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Potential Problems with Expert Witness Training and Certification Programs

Expert witnesses may need certification and additional training to keep up with the wants and needs of lawyers that hire these professionals for various cases. However, what is considered qualified to one lawyer does not necessarily follow to the next, and this could lead to problems with what types of certification is needed and which training should be pursued.

Keeping up with the changes in technology and knowledge is difficult even for those that are constantly attending classes or training programs. The certifications that may be wanted are not necessarily easy to acquire or achieve based on various factors. Additionally, some experts are not reimbursed or see compensation of any kind for these measures taken to entice lawyers to utilize them in the courtroom. Because of these issues, a few professionals are hard pressed to keep certification and training skills and knowledge as up to date as others. This may reduce the number of lawyers that seek their expertise out for a claim.

The specialization that an expert has may determine how much and how extensive his or her training and certification is when current and what is needed to remain current. If this is medical or computer related, additional classes
and training are needed as the field grows and new knowledge is needed over the years. However, if it is a static field such as history that does not change, the expert may not need as much of these programs as others. Real world experience may become more essential to the specialty than academic progress. Practical and situational expertise is often found to be the better choice for certain fields than remaining in class rooms memorizing facts.

The Nonstandard Expert

Some experts in the age of the computer are not standard and pressed into the same needs as other experts. When the expert is not part of the scientific community or has no connection to the usual professions, he or she may not have any certification or training programs to take part in to learn new data. In these instances, there are several problems with increasing knowledge. However, practical experience is still possible, and the expert may progress in his or her profession through field work and becoming part of real life situations. These persons are able to expand their specialty through other means than a training program or class.

Training in Courtroom Situations

Some experts are not as versed in speaking to a courtroom or presenting evidence that promotes confidence. These professionals may have social awkwardness that causes the judge or jury to lack faith in his or her abilities and knowledge. There are training courses in how to speak to others, increase eloquence with speech and social awareness. While these skills are difficult to master for some, many experts may find these classes and programs beneficial and see results as quickly as the next case. It is possible to create stronger relationships with lawyers through adding these programs to their repertoire.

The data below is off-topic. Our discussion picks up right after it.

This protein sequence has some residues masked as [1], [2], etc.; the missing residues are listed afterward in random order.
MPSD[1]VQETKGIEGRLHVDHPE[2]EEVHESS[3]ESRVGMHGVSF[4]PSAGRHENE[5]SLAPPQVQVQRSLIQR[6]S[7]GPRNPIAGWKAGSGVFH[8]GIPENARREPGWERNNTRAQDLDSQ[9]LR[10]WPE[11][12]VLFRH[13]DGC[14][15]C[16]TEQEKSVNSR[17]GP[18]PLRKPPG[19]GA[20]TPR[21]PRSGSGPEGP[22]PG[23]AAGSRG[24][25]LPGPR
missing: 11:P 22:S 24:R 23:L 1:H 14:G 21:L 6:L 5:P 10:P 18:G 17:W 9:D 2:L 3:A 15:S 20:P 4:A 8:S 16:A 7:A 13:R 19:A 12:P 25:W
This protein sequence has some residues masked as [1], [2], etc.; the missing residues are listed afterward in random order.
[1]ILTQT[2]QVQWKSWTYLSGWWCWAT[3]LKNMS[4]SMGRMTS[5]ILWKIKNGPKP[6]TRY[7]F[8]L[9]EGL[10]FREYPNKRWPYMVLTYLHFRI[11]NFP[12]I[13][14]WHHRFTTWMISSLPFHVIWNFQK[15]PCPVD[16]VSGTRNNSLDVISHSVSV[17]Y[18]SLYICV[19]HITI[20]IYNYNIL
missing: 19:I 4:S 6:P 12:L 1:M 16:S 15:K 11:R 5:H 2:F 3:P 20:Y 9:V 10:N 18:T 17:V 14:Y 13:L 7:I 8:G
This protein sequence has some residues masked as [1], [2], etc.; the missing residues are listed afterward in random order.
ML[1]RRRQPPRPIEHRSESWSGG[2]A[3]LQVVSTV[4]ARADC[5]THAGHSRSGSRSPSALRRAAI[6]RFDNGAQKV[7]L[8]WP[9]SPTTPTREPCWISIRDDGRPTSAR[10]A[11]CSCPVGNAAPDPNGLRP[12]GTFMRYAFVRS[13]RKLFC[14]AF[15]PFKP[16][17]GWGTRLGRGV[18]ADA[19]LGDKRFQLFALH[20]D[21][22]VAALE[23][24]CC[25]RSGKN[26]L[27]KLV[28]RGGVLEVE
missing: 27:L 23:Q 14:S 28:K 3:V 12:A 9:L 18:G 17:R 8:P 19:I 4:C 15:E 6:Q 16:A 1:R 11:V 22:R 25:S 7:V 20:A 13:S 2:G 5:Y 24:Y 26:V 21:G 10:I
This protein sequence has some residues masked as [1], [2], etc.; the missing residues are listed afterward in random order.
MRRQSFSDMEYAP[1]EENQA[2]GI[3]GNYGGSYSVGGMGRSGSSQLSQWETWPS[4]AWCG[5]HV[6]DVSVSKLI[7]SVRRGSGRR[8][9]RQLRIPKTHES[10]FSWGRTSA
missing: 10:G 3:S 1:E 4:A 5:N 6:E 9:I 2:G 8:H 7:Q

While some may view training in how to handle courtroom interactions as beneath them, it is better to understand how a jury or judge may react to certain actions than having no knowledge of these circumstances. Knowing what to say, how to say it and when to detail specific items is crucial in keeping the judge and jury confident in the abilities of the expert witness. These nonstandard training classes may only exist in larger cities, and not everyone would qualify for such education. However, some professionals may be compensated for traveling to these courses and learning all they are able to.

The Expert and the Training or Certification

Some experts are required to keep certain fields and knowledge updated, but there are no legal standards for these programs. Some of the problems with these classes and certifications is that without any guidelines to follow, the experts may be doing so to entice lawyers only. Additionally, the law does not recognize certificates. The expert must be able to stand on his or her own credentials without these programs, classes and sessions to retain admissible testimony. It is important not to rely on certifications to be considered an expert.

Sometimes the institutions that award certifications or have these classes are not accredited or acknowledge by the scientific community. While the knowledge and acquired skills are beneficial, the certification and record may be meaningless. The expert may need to research these concerns before attending or spending money on classes or training sessions.

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Disclaimer: While every effort has been made to ensure the accuracy of this publication, it is not intended to provide legal advice as individual situations will differ and should be discussed with an expert and/or lawyer.

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